REVIEW: Music Man Axis

lOnce upon a time, Ernie Ball Music Man had a certain high-profile endorser, one of those epoch-defining chaps who changed the way we approach the instrument. He designed a signature model with the company and it was very popular – as current used prices for said instruments will demonstrate – but eventually he moved in a different direction. Production was stopped on his signature guitar but most of the model’s features survived in the form of the Axis. Now almost 20 years later it’s still a great seller for Music Man, and an iconic guitar in its own right. And we described all that without once mentioning Eddie Van Halen.
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The Axis features a basswood body with a flamed maple top. This is an interesting combination: basswood is typically considered a rather flat-sounding tone wood, and maple is known to add some extra definition in the treble range. It’s much more common to see basswood on ‘shred’ guitars, and maple tops paired with mahogany on more traditional designs. But said famous guitarist and design gurus like Dudley Gimple at Music Man certainly know what they’re doing with tone woods. The neck is bird’s eye maple, as is the fretboard, and here’s where you’ll notice the first change from that original signature model: the Axis’s playing surface is a little wider, with a bit more wood between the outer strings and the edge of the fretboard. Players of the original guitar sometimes complained that the strings were so close to the edge of the fretboard that they’d go sliding off, causing all sorts of freaky fretting-out sounds.

The other major change is a subtle one but again, it makes a big difference to the ergonomics of the guitar. The pickup selector toggle switch has been relocated to a location down by the volume control, and oriented the right way up. On the original, it was near the treble side cutaway, and it was inverted compared to how we’d normally wire such a switch. The pickups are a pair of DiMarzios which are only available on this model. They’re somewhat similar to the Tone Zone and Air Norton, but not close enough that you could simply buy those two models and get the same sound. The bridge is a Floyd Rose-licensed model which is mounted flat to the body, which provides more stability when bending.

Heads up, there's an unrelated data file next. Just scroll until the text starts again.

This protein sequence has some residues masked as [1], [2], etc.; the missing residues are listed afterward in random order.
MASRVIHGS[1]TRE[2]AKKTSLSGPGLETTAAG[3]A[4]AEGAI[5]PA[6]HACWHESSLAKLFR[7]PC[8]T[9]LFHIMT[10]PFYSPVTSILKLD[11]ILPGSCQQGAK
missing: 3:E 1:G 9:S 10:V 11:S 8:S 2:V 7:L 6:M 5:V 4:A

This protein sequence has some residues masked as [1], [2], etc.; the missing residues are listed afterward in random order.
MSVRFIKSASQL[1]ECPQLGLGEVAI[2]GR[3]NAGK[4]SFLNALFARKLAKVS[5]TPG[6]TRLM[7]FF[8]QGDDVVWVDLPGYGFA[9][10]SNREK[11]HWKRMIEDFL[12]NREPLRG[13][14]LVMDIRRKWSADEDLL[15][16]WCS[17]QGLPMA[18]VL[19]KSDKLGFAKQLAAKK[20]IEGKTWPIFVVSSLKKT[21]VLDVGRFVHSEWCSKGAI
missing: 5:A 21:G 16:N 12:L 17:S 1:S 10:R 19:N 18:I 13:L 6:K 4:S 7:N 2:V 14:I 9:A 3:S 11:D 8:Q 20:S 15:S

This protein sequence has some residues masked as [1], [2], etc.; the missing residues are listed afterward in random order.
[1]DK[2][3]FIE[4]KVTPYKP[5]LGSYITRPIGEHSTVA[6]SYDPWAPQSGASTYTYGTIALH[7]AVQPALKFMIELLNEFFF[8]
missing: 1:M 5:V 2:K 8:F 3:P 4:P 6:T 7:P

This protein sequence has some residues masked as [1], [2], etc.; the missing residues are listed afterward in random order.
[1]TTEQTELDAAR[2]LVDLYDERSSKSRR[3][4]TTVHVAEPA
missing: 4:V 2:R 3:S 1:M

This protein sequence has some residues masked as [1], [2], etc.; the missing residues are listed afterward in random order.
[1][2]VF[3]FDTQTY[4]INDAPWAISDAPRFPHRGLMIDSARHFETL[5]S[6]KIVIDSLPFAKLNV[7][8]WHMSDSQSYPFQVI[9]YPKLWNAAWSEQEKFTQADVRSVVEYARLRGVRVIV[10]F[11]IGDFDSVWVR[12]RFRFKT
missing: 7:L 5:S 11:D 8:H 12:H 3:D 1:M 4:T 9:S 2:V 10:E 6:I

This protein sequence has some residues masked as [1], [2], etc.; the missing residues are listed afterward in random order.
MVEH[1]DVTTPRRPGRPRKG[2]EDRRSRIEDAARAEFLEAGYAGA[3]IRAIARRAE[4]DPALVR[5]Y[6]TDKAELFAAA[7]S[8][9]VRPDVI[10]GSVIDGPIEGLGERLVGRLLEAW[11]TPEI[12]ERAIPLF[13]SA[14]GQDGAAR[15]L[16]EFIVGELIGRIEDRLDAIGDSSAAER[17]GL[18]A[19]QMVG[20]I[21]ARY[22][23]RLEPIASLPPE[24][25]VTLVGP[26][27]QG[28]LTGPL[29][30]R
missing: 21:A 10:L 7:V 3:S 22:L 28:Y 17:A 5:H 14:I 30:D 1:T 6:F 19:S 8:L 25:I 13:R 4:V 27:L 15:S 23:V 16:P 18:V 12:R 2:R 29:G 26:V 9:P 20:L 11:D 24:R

The Axis is a very lively guitar. There’s plenty of treble definition thanks to the combination of all that maple and the powerful bridge humbucker, but there’s also a lot of harmonic richness and dynamic range. If you’re a player who likes to play at ’10’ all the time you’ll miss a lot of the fusion-friendly subtlety that the Axis makes available. It’s especially suited for high-gain hard rock, but there’s a an addictively toothy responsiveness to lower-gain crunch settings too. And the neck pickup is a real gem. It has a very rounded, deep tone which is almost like an oboe – if an oboe had a whammy bar. It tracks extremely well for high-speed licks but it also really appreciates it when you hang onto a note and squeeze the bejesus out of it. In fact, although it has a hard rock heritage, this is a killer axe for blues rock of the Gary Moore variety too, provided you get along with Floyd Roses.

The Axis is one of Music Man’s true legendary guitars, and it’s nudging ever closer to its 20th anniversary as its own instrument. It’s a very versatile axe with impeccable build quality and a tone all its own. Sure, the slightly undersized body and headstock might make you look like a giant when you pick one up, but hey, if that’s the only downside, I think we’re looking at a classic.